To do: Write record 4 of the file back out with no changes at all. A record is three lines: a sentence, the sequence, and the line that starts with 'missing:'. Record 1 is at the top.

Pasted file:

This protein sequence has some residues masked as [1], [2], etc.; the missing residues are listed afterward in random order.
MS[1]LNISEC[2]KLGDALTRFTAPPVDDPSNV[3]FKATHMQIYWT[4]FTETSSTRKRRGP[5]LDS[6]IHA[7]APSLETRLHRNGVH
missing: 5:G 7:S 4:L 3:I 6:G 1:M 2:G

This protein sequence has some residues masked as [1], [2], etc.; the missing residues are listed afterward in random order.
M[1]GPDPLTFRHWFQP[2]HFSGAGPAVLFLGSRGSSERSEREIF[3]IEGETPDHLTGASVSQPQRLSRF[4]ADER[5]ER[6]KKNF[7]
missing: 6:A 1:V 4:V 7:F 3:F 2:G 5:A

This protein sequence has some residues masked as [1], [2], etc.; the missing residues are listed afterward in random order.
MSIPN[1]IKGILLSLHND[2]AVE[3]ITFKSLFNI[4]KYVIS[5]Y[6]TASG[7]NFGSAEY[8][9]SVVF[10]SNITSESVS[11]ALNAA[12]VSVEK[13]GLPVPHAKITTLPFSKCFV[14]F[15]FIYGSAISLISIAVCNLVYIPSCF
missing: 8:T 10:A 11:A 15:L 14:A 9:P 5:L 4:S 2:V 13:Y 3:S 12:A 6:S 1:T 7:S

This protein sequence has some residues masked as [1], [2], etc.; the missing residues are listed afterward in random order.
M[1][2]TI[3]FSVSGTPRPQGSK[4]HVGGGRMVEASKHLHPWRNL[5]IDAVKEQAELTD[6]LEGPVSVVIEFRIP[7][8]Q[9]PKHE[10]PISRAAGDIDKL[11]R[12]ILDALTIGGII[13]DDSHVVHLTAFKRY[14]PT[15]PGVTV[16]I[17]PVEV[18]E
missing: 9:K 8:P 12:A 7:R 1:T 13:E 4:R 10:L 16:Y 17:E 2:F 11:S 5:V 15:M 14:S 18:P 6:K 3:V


This protein sequence has some residues masked as [1], [2], etc.; the missing residues are listed afterward in random order.
M[1][2]TI[3]FSVSGTPRPQGSK[4]HVGGGRMVEASKHLHPWRNL[5]IDAVKEQAELTD[6]LEGPVSVVIEFRIP[7][8]Q[9]PKHE[10]PISRAAGDIDKL[11]R[12]ILDALTIGGII[13]DDSHVVHLTAFKRY[14]PT[15]PGVTV[16]I[17]PVEV[18]E
missing: 9:K 8:P 12:A 7:R 1:T 13:E 4:R 10:L 16:Y 17:E 2:F 11:S 5:V 15:M 14:S 18:P 6:K 3:V